Latest News

$2.9M verdict in mill accident case upheld

July 27, 2012
Jennifer Nelson
The 7th Circuit Court of Appeals has affirmed the admittance of an expert’s opinion as to causation of an accident at a northern Indiana steel rolling mill, finding the federal court properly denied a company’s Daubert motion to bar that testimony.
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Justices: Good-time-credit amendment not retroactive

July 27, 2012
Jennifer Nelson
The Indiana Supreme Court interpreted a 2010 amendment on credit time earned during placement in community corrections to only apply to those placed on home detention on or after its July 1, 2010, effective date.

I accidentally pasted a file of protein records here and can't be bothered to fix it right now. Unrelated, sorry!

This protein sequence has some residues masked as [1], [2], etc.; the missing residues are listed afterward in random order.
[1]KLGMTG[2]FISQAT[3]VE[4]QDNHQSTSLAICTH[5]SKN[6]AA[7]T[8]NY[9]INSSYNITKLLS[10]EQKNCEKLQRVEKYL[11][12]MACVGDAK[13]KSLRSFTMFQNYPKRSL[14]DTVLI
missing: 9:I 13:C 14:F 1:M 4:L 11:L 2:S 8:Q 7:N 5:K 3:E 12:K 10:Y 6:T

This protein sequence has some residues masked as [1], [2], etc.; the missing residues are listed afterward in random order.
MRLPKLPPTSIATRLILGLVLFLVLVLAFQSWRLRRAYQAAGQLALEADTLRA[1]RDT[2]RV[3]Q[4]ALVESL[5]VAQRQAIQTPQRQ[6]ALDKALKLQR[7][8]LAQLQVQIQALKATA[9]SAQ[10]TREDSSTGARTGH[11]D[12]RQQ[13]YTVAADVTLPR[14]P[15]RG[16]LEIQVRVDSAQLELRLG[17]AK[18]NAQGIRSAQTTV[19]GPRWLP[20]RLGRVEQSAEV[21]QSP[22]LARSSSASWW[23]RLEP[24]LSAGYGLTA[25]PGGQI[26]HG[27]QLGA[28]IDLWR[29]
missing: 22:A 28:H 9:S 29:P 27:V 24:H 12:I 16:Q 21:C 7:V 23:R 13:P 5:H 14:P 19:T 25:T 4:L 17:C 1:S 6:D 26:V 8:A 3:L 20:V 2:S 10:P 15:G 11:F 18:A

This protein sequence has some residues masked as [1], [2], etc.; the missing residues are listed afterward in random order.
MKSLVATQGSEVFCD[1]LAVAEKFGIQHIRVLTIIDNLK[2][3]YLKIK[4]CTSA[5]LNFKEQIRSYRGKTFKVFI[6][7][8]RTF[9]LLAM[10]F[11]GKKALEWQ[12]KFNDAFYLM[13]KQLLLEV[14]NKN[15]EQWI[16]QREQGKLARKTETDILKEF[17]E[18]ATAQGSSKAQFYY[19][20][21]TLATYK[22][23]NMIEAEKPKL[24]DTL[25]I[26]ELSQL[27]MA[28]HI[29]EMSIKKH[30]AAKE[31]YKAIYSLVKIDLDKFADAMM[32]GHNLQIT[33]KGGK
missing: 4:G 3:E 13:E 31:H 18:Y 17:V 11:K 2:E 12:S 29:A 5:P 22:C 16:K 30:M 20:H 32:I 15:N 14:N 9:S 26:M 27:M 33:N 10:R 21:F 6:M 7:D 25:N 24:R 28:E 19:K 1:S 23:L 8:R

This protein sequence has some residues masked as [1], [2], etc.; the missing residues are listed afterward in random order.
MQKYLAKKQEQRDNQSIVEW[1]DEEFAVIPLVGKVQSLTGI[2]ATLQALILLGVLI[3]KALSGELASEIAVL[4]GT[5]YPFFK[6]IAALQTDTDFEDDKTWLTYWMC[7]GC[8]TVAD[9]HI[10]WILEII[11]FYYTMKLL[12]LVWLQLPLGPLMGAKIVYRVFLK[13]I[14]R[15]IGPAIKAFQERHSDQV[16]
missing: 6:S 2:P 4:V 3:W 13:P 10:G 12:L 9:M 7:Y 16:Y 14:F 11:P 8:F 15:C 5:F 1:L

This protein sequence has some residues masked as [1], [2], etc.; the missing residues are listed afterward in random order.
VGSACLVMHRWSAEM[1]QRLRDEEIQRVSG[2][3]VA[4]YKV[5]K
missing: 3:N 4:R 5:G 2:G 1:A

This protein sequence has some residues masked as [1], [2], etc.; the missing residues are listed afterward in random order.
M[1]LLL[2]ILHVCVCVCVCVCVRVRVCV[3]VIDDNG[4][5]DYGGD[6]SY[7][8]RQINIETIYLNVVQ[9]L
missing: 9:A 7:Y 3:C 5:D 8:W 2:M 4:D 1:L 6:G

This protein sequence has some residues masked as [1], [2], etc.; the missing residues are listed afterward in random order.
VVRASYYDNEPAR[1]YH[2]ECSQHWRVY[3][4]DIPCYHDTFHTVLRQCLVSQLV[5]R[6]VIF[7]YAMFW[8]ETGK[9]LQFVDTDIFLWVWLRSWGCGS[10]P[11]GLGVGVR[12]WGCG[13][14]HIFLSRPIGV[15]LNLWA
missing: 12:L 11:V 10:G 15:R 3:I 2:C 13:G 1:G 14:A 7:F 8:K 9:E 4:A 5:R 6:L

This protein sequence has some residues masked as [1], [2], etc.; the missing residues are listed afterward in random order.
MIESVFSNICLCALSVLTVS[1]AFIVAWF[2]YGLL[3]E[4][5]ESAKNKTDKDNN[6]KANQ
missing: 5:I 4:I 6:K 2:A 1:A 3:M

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COA affirms drug dealing, possession convictions

July 27, 2012
Dave Stafford
A man convicted of multiple felony drug charges and sentenced to 50 years in prison with 15 years suspended was not deprived his Fourth Amendment rights, the Court of Appeals ruled Friday.
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Appeals court upholds killer’s PCR denial

July 27, 2012
Dave Stafford
A man convicted of murder in Delaware County is not entitled to post-conviction relief due to ineffective counsel, the Indiana Court of Appeals ruled Friday.
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Justices reverse Tax Court, determine Miller Brewing owes

July 27, 2012
Dave Stafford